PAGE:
v. 7

The activities of a true deacon.

He has to “refuse profane and old wives fables.”

At this early date some people were adding to “the faith”.

Paul characterizes their efforts in disdain as “old wives fables.”

Paul instructs Timothy, who in turn would instruct his fellow deacons to “refuse” to listen or discuss these things.

Instead of wasting time in confuting these errors, the deacon has rather to be concerned about personal godliness or holiness or sanctification.

v. 8

In this verse he makes a contrast between bodily exercise and godliness.

Bodily exercise profits little … there are benefits.

But godliness, which produces Christ-like-ness which is exercise of the soul, is profitable for the entire well-being of the individual, physical, spiritual, temporal and eternal.

v. 9

This is a faithful saying and worthy of all acceptation.”

These words refer to what precedes them.

They constitute the apostolic seal of the superiority of godliness.

v. 10

The motivation of a good servant or deacon

For to this end we labor-strive. “For therefore we labor”. KJV

In order to gain all that a life of godliness offers, Paul says we labor”

We toil to the point of exhaustion.

We strive, just like the athlete putting in the last ounce of energy to gain the victory. The word “strive” comes from the word “agonize”.

Why did Paul, Timothy, and others “labor and strive”?

Because of the hope and trust they had in the living god.

2 Corinth 4:17

“For our light affliction, which is but for a moment, worketh for us a far more exceeding and eternal weight of glory.”

God is presented here, as the Savior of al men potentially.

But especially of believers.


The duty of a good servant – deacon.

“These things command and teach”

“These things” refers to all that Paul has said in v. 6-10.

Paul instructs Timothy to authoritatively transmit these doctrines to his hearers in the various churches.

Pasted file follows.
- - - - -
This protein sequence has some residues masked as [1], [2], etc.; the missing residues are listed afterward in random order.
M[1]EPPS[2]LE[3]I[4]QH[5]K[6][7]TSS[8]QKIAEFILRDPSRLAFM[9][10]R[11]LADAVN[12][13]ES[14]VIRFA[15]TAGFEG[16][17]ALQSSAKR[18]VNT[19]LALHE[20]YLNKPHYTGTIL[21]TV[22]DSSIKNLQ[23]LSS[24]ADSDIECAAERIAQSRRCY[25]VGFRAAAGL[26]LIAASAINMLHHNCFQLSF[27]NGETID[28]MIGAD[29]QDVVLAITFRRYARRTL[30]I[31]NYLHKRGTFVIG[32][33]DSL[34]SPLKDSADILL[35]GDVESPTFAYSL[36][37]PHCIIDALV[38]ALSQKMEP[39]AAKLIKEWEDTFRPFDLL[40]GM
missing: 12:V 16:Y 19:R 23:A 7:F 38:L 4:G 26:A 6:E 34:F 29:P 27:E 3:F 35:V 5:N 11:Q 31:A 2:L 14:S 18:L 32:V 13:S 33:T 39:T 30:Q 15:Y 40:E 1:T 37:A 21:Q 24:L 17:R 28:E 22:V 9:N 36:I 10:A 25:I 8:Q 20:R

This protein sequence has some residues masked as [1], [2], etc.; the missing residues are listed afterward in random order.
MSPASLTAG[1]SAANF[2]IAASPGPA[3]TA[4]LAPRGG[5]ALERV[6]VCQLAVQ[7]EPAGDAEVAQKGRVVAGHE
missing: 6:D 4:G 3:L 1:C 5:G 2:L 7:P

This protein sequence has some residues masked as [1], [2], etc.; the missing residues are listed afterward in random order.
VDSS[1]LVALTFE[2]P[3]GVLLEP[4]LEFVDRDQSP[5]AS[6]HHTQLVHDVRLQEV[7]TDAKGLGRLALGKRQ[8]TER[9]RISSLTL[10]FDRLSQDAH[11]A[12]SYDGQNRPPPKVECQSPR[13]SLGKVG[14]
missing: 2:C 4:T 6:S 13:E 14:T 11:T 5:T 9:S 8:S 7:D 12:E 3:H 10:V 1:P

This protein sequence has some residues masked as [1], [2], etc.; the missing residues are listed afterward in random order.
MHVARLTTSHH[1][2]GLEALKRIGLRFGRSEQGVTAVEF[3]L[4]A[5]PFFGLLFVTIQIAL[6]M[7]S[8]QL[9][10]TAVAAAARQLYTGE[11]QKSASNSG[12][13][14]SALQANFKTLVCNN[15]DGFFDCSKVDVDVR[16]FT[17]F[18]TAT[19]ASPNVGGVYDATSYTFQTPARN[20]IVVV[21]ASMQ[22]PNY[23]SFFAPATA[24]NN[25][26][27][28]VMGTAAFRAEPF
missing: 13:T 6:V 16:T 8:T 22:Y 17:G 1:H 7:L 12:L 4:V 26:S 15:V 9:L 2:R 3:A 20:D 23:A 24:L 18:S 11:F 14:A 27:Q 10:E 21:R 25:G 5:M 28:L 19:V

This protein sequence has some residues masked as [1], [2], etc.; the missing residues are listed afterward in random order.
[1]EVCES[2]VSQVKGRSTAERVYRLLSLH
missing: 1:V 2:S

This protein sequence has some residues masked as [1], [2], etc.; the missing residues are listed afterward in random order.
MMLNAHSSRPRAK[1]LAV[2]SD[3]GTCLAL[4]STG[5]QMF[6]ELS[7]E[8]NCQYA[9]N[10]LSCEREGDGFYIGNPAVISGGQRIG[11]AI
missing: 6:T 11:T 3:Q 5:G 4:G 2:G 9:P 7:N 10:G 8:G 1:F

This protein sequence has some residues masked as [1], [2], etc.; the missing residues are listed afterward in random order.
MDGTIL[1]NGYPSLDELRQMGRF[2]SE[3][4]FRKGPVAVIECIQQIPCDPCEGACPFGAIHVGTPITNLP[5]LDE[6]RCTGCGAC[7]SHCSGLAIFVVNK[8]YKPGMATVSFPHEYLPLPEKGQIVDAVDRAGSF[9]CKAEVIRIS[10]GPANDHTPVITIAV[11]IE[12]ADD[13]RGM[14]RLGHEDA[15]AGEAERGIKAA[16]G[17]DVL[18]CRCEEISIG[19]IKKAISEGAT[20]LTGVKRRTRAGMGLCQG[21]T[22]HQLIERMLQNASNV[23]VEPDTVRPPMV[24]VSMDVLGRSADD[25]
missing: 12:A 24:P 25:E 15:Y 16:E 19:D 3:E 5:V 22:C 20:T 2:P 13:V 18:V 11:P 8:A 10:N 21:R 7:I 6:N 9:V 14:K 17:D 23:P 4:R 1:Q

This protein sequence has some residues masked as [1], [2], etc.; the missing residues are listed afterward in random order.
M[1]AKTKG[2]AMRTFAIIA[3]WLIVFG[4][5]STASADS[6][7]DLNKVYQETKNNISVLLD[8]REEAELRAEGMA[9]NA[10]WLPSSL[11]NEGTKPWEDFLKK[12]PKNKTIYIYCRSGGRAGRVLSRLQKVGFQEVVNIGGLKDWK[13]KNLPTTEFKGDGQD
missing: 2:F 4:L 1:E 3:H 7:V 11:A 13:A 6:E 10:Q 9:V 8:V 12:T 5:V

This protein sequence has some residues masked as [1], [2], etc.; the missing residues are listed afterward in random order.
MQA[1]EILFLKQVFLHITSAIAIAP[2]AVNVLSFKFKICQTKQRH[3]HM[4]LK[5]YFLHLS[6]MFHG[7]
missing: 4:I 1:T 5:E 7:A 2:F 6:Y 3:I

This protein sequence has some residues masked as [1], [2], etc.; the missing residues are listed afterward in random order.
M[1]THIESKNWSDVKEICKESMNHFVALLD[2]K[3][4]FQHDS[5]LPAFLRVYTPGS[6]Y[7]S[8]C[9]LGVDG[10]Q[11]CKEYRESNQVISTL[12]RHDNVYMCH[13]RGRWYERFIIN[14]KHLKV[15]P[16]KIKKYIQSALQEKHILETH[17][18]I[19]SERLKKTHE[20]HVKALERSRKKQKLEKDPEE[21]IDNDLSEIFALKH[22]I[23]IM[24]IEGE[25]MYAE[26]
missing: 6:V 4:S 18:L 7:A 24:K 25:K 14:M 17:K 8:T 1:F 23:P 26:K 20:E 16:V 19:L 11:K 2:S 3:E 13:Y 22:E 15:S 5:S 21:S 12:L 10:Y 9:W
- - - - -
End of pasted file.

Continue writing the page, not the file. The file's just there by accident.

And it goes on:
v. 12

Paul asks Timothy to make his youth respected by being an example to the believers.

His life is to be such as will hush every adverse reaction about his youth.

Every servant of God should have a life which should complement his ministry.

Paul now gives to Timothy six things in which he is to be an example.

The first two is “in manners of life”.

“Word” has reference to his speech. “Conduct” points to his personal life. Relates to his outward life.

The remaining four relate to the inner life

“In love” … love to God and to man. Love should be the motivating power in a believer’s life.

“In faith and purity” … Timothy’s faith in God was to be an example to believers even when tested under all kinds of conditions. Timothy’s purity … not just purity in life outwardly, but purity within of motive and intent.

v. 13

Timothy’s duties within the church.

“Give attendance to reading” … Give attendance to “the reading”.

The reading of the Scriptures is an important part of the service, and certainly was in the primitive church when the scrolls of the O.T. were scarce and the N.T. as we know it today only existed in fragmentary portions.

Public reading of the Scriptures was encouraged in those days and should be encouraged now.

“The exhortation” refers to the public address that followed the reading of the Word.

Exhortation is intended to appeal to the conscience and will of the hearer and lead to appropriate action.

“The teaching” This refers to the content of the message given, informing and enlightening the intellect of the hearers.